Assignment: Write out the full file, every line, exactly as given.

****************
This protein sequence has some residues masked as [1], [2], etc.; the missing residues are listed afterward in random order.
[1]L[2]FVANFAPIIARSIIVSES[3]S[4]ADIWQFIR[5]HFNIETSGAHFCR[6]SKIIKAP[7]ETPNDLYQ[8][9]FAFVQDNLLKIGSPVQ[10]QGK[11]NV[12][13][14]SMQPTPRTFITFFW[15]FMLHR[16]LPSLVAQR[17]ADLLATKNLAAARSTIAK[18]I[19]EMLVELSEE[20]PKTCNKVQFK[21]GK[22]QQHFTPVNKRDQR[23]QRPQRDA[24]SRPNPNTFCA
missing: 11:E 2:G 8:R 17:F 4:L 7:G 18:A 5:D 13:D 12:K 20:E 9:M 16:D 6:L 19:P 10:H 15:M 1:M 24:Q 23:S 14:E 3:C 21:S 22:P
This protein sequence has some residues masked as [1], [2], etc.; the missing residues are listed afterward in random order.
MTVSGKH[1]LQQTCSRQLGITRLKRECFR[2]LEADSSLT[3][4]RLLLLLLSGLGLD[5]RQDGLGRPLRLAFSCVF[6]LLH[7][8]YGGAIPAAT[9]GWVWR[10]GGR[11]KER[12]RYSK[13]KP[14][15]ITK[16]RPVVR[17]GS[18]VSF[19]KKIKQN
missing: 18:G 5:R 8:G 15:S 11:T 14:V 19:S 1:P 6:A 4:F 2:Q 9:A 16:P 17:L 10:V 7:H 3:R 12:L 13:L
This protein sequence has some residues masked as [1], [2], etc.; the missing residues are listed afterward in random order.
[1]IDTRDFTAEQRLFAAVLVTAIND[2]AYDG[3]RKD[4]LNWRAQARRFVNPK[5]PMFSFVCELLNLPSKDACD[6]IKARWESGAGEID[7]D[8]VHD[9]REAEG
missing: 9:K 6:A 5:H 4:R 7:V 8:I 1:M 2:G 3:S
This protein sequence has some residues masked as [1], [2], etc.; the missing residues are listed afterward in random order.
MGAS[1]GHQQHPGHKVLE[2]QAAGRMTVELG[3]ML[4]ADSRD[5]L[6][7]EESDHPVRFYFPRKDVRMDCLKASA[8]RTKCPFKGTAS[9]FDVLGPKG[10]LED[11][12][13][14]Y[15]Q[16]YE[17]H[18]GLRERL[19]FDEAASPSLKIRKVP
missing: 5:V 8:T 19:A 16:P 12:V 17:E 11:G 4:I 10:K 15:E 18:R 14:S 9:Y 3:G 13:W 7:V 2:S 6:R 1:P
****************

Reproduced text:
This protein sequence has some residues masked as [1], [2], etc.; the missing residues are listed afterward in random order.
[1]L[2]FVANFAPIIARSIIVSES[3]S[4]ADIWQFIR[5]HFNIETSGAHFCR[6]SKIIKAP[7]ETPNDLYQ[8][9]FAFVQDNLLKIGSPVQ[10]QGK[11]NV[12][13][14]SMQPTPRTFITFFW[15]FMLHR[16]LPSLVAQR[17]ADLLATKNLAAARSTIAK[18]I[19]EMLVELSEE[20]PKTCNKVQFK[21]GK[22]QQHFTPVNKRDQR[23]QRPQRDA[24]SRPNPNTFCA
missing: 11:E 2:G 8:R 17:F 4:L 7:G 18:A 5:D 13:D 12:K 20:E 9:M 16:D 6:L 19:P 10:H 15:M 1:M 24:Q 23:S 14:E 3:C 21:S 22:P
This protein sequence has some residues masked as [1], [2], etc.; the missing residues are listed afterward in random order.
MTVSGKH[1]LQQTCSRQLGITRLKRECFR[2]LEADSSLT[3][4]RLLLLLLSGLGLD[5]RQDGLGRPLRLAFSCVF[6]LLH[7][8]YGGAIPAAT[9]GWVWR[10]GGR[11]KER[12]RYSK[13]KP[14][15]ITK[16]RPVVR[17]GS[18]VSF[19]KKIKQN
missing: 18:G 5:R 8:G 15:S 11:T 14:V 19:S 1:P 6:A 4:F 2:Q 9:A 16:P 17:L 10:V 7:H 3:R 12:L 13:L
This protein sequence has some residues masked as [1], [2], etc.; the missing residues are listed afterward in random order.
[1]IDTRDFTAEQRLFAAVLVTAIND[2]AYDG[3]RKD[4]LNWRAQARRFVNPK[5]PMFSFVCELLNLPSKDACD[6]IKARWESGAGEID[7]D[8]VHD[9]REAEG
missing: 9:K 6:A 5:H 4:R 7:V 8:I 1:M 2:G 3:S
This protein sequence has some residues masked as [1], [2], etc.; the missing residues are listed afterward in random order.
MGAS[1]GHQQHPGHKVLE[2]QAAGRMTVELG[3]ML[4]ADSRD[5]L[6][7]EESDHPVRFYFPRKDVRMDCLKASA[8]RTKCPFKGTAS[9]FDVLGPKG[10]LED[11][12][13][14]Y[15]Q[16]YE[17]H[18]GLRERL[19]FDEAASPSLKIRKVP
missing: 5:V 8:T 19:A 16:P 12:V 17:E 11:G 4:I 10:K 15:E 18:R 14:S 9:Y 3:G 13:W 7:V 2:S 6:R 1:P